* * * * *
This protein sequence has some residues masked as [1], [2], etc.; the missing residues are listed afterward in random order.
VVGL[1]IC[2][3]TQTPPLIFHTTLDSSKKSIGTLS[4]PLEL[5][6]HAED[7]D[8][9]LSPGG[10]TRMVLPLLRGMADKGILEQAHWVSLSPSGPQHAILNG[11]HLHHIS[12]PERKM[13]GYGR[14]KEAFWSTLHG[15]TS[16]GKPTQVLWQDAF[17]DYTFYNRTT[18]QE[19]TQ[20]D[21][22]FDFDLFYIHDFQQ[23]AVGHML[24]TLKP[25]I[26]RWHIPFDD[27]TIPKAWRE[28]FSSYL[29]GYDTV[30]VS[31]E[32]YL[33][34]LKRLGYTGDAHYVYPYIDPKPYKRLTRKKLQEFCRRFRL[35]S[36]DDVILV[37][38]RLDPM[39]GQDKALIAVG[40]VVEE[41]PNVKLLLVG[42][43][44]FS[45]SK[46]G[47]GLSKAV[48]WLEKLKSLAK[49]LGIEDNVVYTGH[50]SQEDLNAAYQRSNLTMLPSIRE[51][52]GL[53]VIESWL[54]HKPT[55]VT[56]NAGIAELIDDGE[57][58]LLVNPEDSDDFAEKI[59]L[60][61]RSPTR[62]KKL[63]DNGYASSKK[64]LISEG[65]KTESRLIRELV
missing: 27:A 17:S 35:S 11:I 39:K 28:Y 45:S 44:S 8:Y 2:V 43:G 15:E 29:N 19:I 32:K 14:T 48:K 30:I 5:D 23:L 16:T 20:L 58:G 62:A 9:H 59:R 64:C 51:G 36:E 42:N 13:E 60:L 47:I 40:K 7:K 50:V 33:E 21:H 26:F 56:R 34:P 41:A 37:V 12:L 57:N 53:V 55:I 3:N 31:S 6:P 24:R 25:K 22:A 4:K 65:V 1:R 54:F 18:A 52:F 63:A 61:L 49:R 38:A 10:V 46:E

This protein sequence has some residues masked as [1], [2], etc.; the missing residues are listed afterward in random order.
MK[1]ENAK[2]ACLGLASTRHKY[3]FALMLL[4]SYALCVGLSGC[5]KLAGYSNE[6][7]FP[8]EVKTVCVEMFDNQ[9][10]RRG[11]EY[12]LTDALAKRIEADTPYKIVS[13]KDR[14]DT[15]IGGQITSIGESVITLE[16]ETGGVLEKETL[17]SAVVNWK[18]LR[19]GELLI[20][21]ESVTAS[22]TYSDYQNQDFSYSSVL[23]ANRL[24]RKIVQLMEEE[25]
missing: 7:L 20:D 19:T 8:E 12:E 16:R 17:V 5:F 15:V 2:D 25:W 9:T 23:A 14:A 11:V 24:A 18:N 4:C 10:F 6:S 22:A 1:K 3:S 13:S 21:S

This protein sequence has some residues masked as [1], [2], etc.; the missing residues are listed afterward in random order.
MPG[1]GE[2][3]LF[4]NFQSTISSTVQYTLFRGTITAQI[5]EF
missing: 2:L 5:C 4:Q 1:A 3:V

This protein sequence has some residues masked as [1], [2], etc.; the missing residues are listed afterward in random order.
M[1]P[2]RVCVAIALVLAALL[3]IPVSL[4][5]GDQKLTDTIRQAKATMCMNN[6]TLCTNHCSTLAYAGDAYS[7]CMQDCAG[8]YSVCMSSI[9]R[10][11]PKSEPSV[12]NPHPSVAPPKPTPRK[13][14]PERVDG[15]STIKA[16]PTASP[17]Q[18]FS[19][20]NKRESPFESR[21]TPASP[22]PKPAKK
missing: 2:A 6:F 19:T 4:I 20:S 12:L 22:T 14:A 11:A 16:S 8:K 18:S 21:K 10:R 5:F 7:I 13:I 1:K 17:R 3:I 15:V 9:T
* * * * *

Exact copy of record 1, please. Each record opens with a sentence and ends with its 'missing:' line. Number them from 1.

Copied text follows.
This protein sequence has some residues masked as [1], [2], etc.; the missing residues are listed afterward in random order.
VVGL[1]IC[2][3]TQTPPLIFHTTLDSSKKSIGTLS[4]PLEL[5][6]HAED[7]D[8][9]LSPGG[10]TRMVLPLLRGMADKGILEQAHWVSLSPSGPQHAILNG[11]HLHHIS[12]PERKM[13]GYGR[14]KEAFWSTLHG[15]TS[16]GKPTQVLWQDAF[17]DYTFYNRTT[18]QE[19]TQ[20]D[21][22]FDFDLFYIHDFQQ[23]AVGHML[24]TLKP[25]I[26]RWHIPFDD[27]TIPKAWRE[28]FSSYL[29]GYDTV[30]VS[31]E[32]YL[33][34]LKRLGYTGDAHYVYPYIDPKPYKRLTRKKLQEFCRRFRL[35]S[36]DDVILV[37][38]RLDPM[39]GQDKALIAVG[40]VVEE[41]PNVKLLLVG[42][43][44]FS[45]SK[46]G[47]GLSKAV[48]WLEKLKSLAK[49]LGIEDNVVYTGH[50]SQEDLNAAYQRSNLTMLPSIRE[51][52]GL[53]VIESWL[54]HKPT[55]VT[56]NAGIAELIDDGE[57][58]LLVNPEDSDDFAEKI[59]L[60][61]RSPTR[62]KKL[63]DNGYASSKK[64]LISEG[65]KTESRLIRELV
missing: 27:A 17:S 35:S 11:I 39:K 28:Y 45:S 44:S 8:Y 2:V 43:G 15:E 29:N 19:I 32:K 14:T 48:K 30:I 5:D 23:L 16:T 20:L 58:G 62:A 9:H 59:R 64:C 51:G 36:E 42:N 13:E 60:L 47:I 40:K 7:K 50:V 33:E 21:H 26:F 56:R 34:P 41:A 37:V 12:L 57:N 53:V 55:I 3:N 31:S 6:P 24:R 25:K 22:A 4:K 65:V 1:R 54:F 18:A 52:F 63:A 61:L 49:R 38:A 10:V 46:E